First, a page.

Specialist conveyancing articles to inform you about conveyancing for a house or a flat; whether you already own your own home or if you are buying one. These are free to read and written by specialists in this area.

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Property Settlement Agreement

10/11/2020
Co-owners of a property can draft a property settlement agreement to record the terms of a transaction such as the payment from one party to the other in a Transfer of Equity. A Property Settlement Agreement is drafted by solicitors, normally at the end of a dispute, and stops any future claim over the property.

The most common use for a Property Settlement Agreement is upon sale of a property so that the co-owners can agree the distribution of sale proceeds.

The agreement ensures that the parties cannot make a future claim to an interest in the property or the other co-owner. To avoid future disputes:

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    Independent legal advice - only one co-owner will get advice from the solicitor who drafted the property settlement agreement. Any other party to the agreement should get independent legal advice to the terms of the agreement before signing. If we haven't drafted the Property Settlement Agreement our solicitor can provide the other party the independent legal advice.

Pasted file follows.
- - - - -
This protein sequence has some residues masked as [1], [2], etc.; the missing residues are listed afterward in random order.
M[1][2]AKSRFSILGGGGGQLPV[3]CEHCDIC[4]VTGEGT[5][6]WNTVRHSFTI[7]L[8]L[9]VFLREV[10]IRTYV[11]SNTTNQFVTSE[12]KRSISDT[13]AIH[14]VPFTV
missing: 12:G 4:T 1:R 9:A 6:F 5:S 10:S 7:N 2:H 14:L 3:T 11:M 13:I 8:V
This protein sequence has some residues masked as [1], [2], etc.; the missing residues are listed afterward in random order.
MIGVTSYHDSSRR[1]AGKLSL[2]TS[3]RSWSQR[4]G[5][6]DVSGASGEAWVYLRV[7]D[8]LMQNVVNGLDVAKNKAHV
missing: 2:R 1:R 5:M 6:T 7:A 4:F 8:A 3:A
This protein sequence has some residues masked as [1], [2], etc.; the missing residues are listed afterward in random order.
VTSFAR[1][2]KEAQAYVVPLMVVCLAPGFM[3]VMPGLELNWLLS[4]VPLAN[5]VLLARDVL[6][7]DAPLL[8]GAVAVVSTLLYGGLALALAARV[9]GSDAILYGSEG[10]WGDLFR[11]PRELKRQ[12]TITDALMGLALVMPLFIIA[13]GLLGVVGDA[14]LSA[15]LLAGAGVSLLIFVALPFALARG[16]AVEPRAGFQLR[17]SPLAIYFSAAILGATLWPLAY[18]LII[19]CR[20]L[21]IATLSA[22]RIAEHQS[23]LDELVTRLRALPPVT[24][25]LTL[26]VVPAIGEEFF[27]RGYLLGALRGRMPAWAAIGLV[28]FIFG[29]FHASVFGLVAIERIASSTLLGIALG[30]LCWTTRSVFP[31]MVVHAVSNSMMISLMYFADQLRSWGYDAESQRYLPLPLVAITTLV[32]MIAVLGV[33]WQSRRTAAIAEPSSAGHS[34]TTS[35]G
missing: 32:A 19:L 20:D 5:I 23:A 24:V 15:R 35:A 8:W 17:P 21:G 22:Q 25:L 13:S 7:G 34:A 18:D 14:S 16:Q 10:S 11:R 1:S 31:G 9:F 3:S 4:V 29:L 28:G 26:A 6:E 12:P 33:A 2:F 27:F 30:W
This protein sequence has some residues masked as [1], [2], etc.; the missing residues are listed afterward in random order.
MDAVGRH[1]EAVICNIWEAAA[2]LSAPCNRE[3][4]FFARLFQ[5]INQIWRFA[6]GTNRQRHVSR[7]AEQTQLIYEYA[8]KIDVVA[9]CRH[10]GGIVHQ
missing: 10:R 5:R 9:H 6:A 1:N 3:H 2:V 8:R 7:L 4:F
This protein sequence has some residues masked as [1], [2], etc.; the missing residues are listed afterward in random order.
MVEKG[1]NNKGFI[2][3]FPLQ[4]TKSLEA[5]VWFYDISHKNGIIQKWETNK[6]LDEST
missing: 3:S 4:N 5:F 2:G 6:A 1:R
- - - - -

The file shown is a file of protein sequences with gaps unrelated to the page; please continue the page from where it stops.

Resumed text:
If you do not draft a Property Settlement Agreement any co-owner can claim that they were not aware of what they were signing and the actual beneficial interest of the parties could be in dispute requiring the legal system to settle the claim.

Here are some examples of how a Property Settlement Agreement could be used:

    Unmarried breakup. The co-owners have broken up and one of them pays £25,000 for the other party's equity in the property. A solicitor is instructed to handle the transfer of equity and to record the terms in a settlement agreement.
    Friends buying each other out. Similar to the above, one of the parties wants to leave and be paid their equity from the property. The parties come to an agreement of what the equity is worth.
    Between family members. There can be disputes around amounts to settle the ownership between family members, especially if any of the family are married and they are going through a divorce. The share of the co-owned property will fall under the divorce settlement even if his/her name isn't registered over the property.

Do you always need a Property Settlement Agreement?
When joint owners of a property sell or transfer their beneficial interest they may already have a legal agreement drafted to confirm what they are due. These may be:

  • Deed of Assignment - often used to share property income between co-owners of a rental property.
  • Deed of Trust - often used to share property income between co-owners of a rental property.

There are some transactions where, even with a deed of trust which confirms the beneficial interest, the parties may still dispute the distribution of the net sale proceeds. In these cases a belt and braces approach is to agree the split and sign a Property Settlement Agreement.